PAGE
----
The Z17 Lite isn’t lacking on the camera front either, with a 16MP front-facing, and dual 13MP primary cameras. Images from both front and rear facing cameras are crisp, although seem to lack the depth of color found on most modern smartphones. Comparison images were taken on the Z17 Lite and the Google Pixel, and its easy to see the difference. The Pixel images are more vibrant and show greater depth. However, it is probably an unfair comparison, as the Pixel is known to have one of the best camera hardware and software setups. While the pictures taken on the Z17 Lite come out fine, this probably isn’t the device for photography enthusiasts.
The device comes with dual-SIM support, and a huge 64 GB of internal storage. With all the hardware packed into the phone, you might be surprised that the Z17 Lite is a mere 0.3 inches thick. Weighing in at just shy of 170g, the phone is light and not the heavy burden you might expect for such a large device.
Hardware is only a part of the puzzle, with the software experience playing a vital role in your day-to-day enjoyment. If the Z17 Lite used stock Android, it would be tempting to call it one of the best value smartphones on the market. Nubia chose a different path.
The base operating system is Android 7.1 Nougat, with Nubia UI 5.0 running on top. To get a feel for Nubia UI 5.0, imagine combining iOS with Samsung’s TouchWiz interface and you are pretty much there.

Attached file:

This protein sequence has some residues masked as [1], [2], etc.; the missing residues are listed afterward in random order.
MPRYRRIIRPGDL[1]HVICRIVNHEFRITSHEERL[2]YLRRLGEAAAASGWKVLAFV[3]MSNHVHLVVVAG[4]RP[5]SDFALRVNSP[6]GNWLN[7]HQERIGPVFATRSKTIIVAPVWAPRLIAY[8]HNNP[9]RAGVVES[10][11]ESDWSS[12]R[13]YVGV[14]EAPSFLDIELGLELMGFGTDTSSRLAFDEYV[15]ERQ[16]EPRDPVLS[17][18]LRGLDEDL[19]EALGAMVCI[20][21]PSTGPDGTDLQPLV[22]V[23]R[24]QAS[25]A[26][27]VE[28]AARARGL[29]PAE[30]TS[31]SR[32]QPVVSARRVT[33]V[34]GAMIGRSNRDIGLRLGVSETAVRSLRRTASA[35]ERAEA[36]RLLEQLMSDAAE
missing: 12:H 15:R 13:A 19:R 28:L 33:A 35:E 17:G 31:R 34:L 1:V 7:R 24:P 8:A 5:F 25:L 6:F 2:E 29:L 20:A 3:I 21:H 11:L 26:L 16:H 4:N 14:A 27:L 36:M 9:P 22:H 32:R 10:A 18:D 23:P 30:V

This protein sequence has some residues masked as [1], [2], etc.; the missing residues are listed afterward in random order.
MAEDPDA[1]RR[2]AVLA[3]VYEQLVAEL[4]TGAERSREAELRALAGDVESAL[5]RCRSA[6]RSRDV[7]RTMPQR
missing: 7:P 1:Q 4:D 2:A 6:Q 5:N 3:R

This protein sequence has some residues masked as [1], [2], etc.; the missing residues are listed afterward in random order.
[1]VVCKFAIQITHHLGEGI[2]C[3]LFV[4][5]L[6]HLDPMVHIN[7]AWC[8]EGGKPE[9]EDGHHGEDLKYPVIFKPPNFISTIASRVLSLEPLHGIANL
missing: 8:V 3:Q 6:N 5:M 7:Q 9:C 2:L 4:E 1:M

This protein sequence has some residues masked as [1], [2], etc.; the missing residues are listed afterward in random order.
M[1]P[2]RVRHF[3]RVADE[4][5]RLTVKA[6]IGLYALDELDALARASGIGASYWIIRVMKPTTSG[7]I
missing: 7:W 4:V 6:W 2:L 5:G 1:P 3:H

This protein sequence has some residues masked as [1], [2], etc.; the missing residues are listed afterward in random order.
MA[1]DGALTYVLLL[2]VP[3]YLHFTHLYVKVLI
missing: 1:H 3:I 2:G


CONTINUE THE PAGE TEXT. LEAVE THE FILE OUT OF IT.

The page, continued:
Google’s vision for Android is the one which suits me best, however, one of Android’s strengths is that it can be customized. Affordable smartphones usually only make minor tweaks to the stock experience, so its commendable that Nubia have invested time into making their devices unique. The Nubia Launcher is defined by the black and gold theme, with app icons placed into square boxes, going against Google’s recent circular icon trend. In a design move lifted straight from iOS, instead of an apps list, all installed apps are shown on the home screen.
The Nubia UI also plays with some of Android’s native features. In a move lifted straight from iOS, the Quick Settings panel is found by swiping up from the bottom of the screen instead of in the Notification area. Unlike the monochrome theme of the launcher, the Settings menu is a colorful affair styled after TouchWiz. Anyone coming to the Z17 Lite from either an iPhone or another Android device will likely find the setup confusing. iOS is intuitive, TouchWiz is attractive — Nubia UI tries to be both, but ultimately falls short.